HOW WE TEST
Test divers with underwater slates scored each suit in the following categories: DONNING (pulling on, zipping, securing adjustments) FIT (sleeves, legs, torso) COMFORT (overall comfort in water, including binding, tightness, chafing) SEALS (effectiveness at blocking water entry at wrists, ankles and neck) WARMTH (perceived warmth, whether water flushes through suit with normal and extreme motion) RANGE OF MOTION (degree to which suit limits flexibility or movement) DOFFING (ease of unzipping and removing)
Divers also recorded their comments about the suits and chose their top three favorites in each category.
Testing began at Blue Grotto Dive Resort in central Florida in 72- degree water, which made it easy to tell when there were leaks at seals or zipper flaps. Top-scoring suits from the first phase were then tested during boat and shore dives in South Florida, where water temps were in the mid-80s. Those conditions allowed for lengthy dives (including some more than an hour) that helped gauge a suit’s longer-term comfort, fit and range of motion.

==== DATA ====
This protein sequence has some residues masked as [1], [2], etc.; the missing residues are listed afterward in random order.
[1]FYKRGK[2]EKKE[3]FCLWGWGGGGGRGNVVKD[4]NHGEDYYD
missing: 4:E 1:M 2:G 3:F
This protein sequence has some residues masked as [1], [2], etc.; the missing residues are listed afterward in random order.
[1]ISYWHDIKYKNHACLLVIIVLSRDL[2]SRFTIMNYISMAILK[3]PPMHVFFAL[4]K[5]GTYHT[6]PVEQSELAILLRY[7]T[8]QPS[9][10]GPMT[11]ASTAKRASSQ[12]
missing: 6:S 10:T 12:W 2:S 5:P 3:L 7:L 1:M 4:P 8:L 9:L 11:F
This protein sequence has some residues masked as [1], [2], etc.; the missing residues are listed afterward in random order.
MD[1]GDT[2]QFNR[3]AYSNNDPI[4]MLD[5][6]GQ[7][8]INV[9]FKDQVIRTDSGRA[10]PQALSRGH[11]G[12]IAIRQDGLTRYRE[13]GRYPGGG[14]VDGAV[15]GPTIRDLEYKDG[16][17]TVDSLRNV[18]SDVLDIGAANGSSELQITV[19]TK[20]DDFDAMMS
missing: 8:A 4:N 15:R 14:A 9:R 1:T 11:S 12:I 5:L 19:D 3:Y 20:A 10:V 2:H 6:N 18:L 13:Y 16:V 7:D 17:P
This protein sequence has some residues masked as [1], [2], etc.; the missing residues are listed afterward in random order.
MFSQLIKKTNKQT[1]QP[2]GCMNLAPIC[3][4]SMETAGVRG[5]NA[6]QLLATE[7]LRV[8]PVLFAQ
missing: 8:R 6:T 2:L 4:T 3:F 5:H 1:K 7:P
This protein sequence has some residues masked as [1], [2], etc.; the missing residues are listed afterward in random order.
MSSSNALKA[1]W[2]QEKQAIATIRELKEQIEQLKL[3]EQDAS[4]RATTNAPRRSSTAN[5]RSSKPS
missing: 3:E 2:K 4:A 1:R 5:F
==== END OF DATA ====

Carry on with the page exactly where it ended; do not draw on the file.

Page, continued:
Testing also included measuring the buoyancy of each suit as a way of gauging the thickness and displacement of the materials used. Each suit
was taken to the bottom of a 10-foot pool where air and bubbles were removed from inside. The suit was then weighted, in increments of ½ pound, until it would support no additional weight without sinking.
Our testing was designed to provide firsthand observations from divers who have worn the suits, but it’s important to note that, to a greater degree than most gear we review, our findings are subjective in terms of perceived performance for several reasons: FIT IS CRITICAL A relatively thin suit that fits perfectly and has effective seals at the wrists, neck and ankle is likely to feel warmer than a thicker suit that’s too large or does not effectively block water from entering. DIVERS ARE DIFFERENT A person’s body size and type, and the temperature conditions to which a diver is acclimated, affect how “cold” or “warm” a diver feels.